This August, Valiant Entertainment will unleash miniseries War Mother at comic shops following last year’s hit one-shot. Written by Fred Van Lente with art by Stephen Segovia, the series explores new mythology in the 4001 A.D. corner of Valiant with an incredibly original sci-fi/tribal warfare story. We had the opportunity to ask Fred a few questions about the series, what made him fall in love with comics, and more!

AiPT!: Thank you for taking the time, Fred! OK, you have 30 seconds, you’re in an elevator with the movie director who will be filming your screenplay to War Mother. Who is the director and what is your 15-second pitch!?

Fred Van Lente: I’d want to see Patty Jenkins taking some of that Wonder Woman action and turning it post-apocalyptic: A woman symbiotically fused with a sentient sniper rifle is her tribe’s sole protector in a harsh far future jungle built on the ruins of our society. Monsters! Killer robots! Mysteries! Questionable parenting choices! This one has got it all, Pat. Can I call you Pat?

AiPT!: Is there something freeing about writing a series set 2,000 years into the future? And possibly something that makes it difficult?

FVL: It becomes a challenge sometimes to make things very alien and separate enough from our world, so people get the gulf of time we’re talking about here. Ana’s (the “War Mother” of the title) time is as distant from ours as the early days of the Roman Empire is in the opposite direction. Our era is like a bad game of “Telephone,” where the reality of our lives has been distorted over centuries of interpretation and misinterpretation. The trick is to make the whole thing feel both otherworldly and familiar at the same time, and I’d like to think we’ve done a pretty good job.

AiPT!: What made you fall in love with comics?

FVL: That’s a good question. Reading them pretty much taught me how to read when I was like four or so. I got the bug earlier than the reach of my own memories. Did I become the stereotypical nerd because of my love of comics, or did I love comics because I was destined to be a stereotypical nerd? It’s a real chicken/egg question.

AiPT!: The original War Mother one-shot had some fantastic science fiction ideas that felt fresh, like the talking sniper weapon and the maternity robot who Ana blows away. Will there be any cool sci-fi elements like this in the new miniseries and can you spoil/tease any of them?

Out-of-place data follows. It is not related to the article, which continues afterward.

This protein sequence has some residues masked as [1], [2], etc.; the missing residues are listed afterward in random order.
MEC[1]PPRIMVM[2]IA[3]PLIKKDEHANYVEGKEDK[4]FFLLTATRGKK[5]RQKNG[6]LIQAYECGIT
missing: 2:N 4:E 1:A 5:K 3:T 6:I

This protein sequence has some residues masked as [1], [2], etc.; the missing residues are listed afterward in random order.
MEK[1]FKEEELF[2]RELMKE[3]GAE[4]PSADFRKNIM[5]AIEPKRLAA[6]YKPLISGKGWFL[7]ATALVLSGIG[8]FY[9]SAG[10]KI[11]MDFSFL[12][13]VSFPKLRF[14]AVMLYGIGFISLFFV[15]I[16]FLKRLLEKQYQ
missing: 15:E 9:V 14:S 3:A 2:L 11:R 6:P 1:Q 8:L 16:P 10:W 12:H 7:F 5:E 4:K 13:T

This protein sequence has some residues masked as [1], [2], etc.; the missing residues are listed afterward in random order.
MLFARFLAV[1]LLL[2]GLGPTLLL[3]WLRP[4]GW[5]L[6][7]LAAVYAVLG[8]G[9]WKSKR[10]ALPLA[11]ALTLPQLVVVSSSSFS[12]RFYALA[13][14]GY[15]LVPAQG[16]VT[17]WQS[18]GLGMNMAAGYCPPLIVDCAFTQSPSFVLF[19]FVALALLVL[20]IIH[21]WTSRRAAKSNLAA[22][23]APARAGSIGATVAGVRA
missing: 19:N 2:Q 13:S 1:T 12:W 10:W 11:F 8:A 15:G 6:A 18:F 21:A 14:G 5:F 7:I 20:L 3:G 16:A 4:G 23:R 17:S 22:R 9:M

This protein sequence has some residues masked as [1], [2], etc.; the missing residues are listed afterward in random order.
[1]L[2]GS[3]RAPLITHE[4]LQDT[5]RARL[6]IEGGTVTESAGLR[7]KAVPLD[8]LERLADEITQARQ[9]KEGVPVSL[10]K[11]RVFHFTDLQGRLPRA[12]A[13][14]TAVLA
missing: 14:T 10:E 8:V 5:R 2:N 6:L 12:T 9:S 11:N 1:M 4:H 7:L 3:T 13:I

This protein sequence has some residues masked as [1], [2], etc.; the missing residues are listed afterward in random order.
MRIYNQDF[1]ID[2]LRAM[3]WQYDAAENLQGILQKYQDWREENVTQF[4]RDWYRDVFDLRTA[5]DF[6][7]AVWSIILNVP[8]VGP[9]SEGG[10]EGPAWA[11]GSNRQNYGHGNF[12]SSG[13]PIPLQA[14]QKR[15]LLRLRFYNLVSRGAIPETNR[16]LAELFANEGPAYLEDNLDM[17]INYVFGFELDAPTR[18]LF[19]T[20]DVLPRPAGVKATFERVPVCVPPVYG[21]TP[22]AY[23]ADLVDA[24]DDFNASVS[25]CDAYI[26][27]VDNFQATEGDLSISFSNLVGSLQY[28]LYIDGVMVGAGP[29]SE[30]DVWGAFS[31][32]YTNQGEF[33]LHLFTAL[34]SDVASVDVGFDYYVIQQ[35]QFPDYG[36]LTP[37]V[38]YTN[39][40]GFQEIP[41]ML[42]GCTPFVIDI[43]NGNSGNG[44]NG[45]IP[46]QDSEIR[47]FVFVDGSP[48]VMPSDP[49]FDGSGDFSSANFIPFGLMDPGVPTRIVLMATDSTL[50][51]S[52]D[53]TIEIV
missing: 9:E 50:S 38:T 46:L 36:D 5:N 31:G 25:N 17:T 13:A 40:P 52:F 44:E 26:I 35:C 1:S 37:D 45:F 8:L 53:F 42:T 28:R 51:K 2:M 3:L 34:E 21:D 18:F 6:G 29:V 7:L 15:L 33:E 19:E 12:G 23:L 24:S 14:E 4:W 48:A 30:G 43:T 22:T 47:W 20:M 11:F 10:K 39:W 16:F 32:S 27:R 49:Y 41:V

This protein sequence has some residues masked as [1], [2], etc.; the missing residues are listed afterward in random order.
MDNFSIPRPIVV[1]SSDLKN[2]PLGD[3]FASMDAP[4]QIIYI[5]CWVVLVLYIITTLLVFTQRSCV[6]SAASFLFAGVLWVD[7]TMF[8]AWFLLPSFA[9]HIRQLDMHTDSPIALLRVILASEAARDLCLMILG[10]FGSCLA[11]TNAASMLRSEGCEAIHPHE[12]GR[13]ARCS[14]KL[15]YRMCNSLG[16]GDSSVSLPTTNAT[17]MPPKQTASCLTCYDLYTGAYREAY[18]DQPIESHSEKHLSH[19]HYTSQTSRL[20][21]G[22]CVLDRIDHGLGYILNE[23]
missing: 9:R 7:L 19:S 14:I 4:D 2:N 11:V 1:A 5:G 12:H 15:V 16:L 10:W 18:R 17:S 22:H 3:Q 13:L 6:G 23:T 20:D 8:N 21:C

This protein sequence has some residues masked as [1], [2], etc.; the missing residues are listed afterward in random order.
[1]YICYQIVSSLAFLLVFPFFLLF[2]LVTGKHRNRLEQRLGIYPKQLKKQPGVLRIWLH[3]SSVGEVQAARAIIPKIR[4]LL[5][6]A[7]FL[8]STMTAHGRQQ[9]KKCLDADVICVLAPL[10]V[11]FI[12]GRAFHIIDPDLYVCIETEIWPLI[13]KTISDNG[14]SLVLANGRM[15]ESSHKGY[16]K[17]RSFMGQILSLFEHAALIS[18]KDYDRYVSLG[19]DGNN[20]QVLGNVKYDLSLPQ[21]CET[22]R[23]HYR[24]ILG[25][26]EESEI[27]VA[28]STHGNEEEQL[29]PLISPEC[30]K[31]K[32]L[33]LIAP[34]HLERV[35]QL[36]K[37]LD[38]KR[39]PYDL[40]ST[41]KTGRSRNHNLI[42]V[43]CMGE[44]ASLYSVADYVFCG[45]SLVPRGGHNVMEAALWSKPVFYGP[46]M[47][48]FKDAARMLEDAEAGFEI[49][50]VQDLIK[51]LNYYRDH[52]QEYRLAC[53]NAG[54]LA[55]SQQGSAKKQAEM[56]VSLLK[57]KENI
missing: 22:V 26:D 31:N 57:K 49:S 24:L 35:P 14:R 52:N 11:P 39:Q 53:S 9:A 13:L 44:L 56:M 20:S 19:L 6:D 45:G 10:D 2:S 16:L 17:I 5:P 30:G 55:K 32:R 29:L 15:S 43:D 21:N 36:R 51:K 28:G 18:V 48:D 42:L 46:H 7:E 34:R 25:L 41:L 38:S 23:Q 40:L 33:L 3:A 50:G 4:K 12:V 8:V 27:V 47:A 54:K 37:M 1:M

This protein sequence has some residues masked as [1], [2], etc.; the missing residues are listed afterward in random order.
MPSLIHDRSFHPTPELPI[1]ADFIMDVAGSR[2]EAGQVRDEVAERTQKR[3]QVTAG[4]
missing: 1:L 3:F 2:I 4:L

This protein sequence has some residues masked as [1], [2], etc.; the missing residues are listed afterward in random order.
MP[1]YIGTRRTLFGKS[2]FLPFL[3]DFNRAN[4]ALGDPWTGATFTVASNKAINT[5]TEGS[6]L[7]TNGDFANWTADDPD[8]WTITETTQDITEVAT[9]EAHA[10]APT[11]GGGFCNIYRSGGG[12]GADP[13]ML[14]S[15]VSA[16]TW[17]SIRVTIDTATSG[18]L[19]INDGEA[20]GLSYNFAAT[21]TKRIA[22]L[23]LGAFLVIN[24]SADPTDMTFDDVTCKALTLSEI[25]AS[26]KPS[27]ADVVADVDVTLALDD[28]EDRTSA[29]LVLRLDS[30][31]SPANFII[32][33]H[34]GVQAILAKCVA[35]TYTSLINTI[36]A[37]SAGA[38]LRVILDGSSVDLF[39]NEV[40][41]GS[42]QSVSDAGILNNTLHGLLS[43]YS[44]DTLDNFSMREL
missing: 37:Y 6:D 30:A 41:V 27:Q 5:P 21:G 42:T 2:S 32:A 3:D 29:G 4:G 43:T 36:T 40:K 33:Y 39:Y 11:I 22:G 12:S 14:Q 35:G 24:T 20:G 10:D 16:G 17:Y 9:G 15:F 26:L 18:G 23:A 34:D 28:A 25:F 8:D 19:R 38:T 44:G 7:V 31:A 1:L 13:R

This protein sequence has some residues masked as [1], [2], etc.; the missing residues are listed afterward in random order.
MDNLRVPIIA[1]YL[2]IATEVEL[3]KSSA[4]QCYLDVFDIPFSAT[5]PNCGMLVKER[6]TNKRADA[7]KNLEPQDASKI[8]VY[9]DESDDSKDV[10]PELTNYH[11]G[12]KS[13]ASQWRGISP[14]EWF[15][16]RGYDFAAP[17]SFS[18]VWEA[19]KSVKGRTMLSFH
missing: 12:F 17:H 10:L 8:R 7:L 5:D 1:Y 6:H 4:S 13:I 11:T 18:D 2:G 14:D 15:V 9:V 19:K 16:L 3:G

FVL: Yes to the first part of the question and no to the second one, I don’t want to give too much away. I can tell you the basic premise of this series, which is as a result of the events of the 4001 A.D. event, the home of Ana’s people, the Grove, is dying, and Ana and Flaco (the oft-mentioned sentient sniper rifle) have to venture out into the jungle to find their clan a new home. They do so, and it seems perfect … maybe even too perfect. And here’s where the horror begins, and pretty soon Ana is fighting for her life, her tribe’s, and even Flaco’s.

AiPT!: How much world-building goes into a series like this? And a follow-up, how much have you fleshed out that we will never see?

FVL: When I was a lot younger I did a lot of world-building for world-building’s sake, like a Dungeon Master creating an adventure for his players to go through — they don’t necessarily exhaust the whole module. (See? Total nerd.) But when you’re a writer-writer, you have to keep in mind that what readers care about, primarily, are characters. So the world-building is secondary to their emotional arc and struggles. Not that there isn’t world-building beyond the edges of her experience — that’s what makes it seem real — but if I’ve fleshed it out, it means I intend for you to see it at some point.

AiPT!: I might be wrong, but I got a social issue vibe from the Grove not wanting the children to enter that reminded me of the immigration issues in America and the world. Are there any social issues you might touch upon in the new series?

FVL: Well that’s certainly a contemporary reading of it. All societies, from a nation-state down to your local block, are as much a function of who they exclude as who they allow in, so it’s a pretty universal theme. And in this series, Ana runs smack dab into another society, deep in the jungle, undiscovered until now, that…

Hm, no, I think you’re just gonna have to read the book to find out.

AiPT!: Is there a part of the comic-creating process you love the best? And a part you don’t like?

FVL: I like interacting with artists, that’s what got me into it in the first place. Although, when you and an artist just don’t see eye to eye, you’re just not syncing up, that’s the worst. Hard to make the comic work if your relationship doesn’t.

AiPT!: We here at AiPT! really love your History of Comics series, and we were curious if we can expect more issues in the future. Also, have you always been a comics historian, or did you have to do a lot of research for that series?

FVL:: Thanks! Yes, IDW is coming out with a trade of the first color series, Birth of a Medium, in August, and a Season 2 (I don’t even know if we’re calling it that) should be starting at the end of the year, tentatively entitled Comics For All.

I don’t know if I’ve “always” been a comics historian — do you mean like, since the womb? — but the B&W series started a decade ago, so I feel like I can safely put it on my resume … You always have to do research, though, no matter how experienced you are.

AiPT!: What is your favorite method of procrastination?

FVL:: Twitter. I am a voracious reader and I can click through articles posted there til the cows come home. I’m lucky in that I’ve perfected a pretty good system of 15 minutes of work followed by 15 minutes of clicking that actually allows me to get everything done well before deadline. That’s what people don’t understand — the difference between the pros and the wannabes — we have the urge to procrastinate as much as anyone else, we just don’t let it stop us from getting shit done…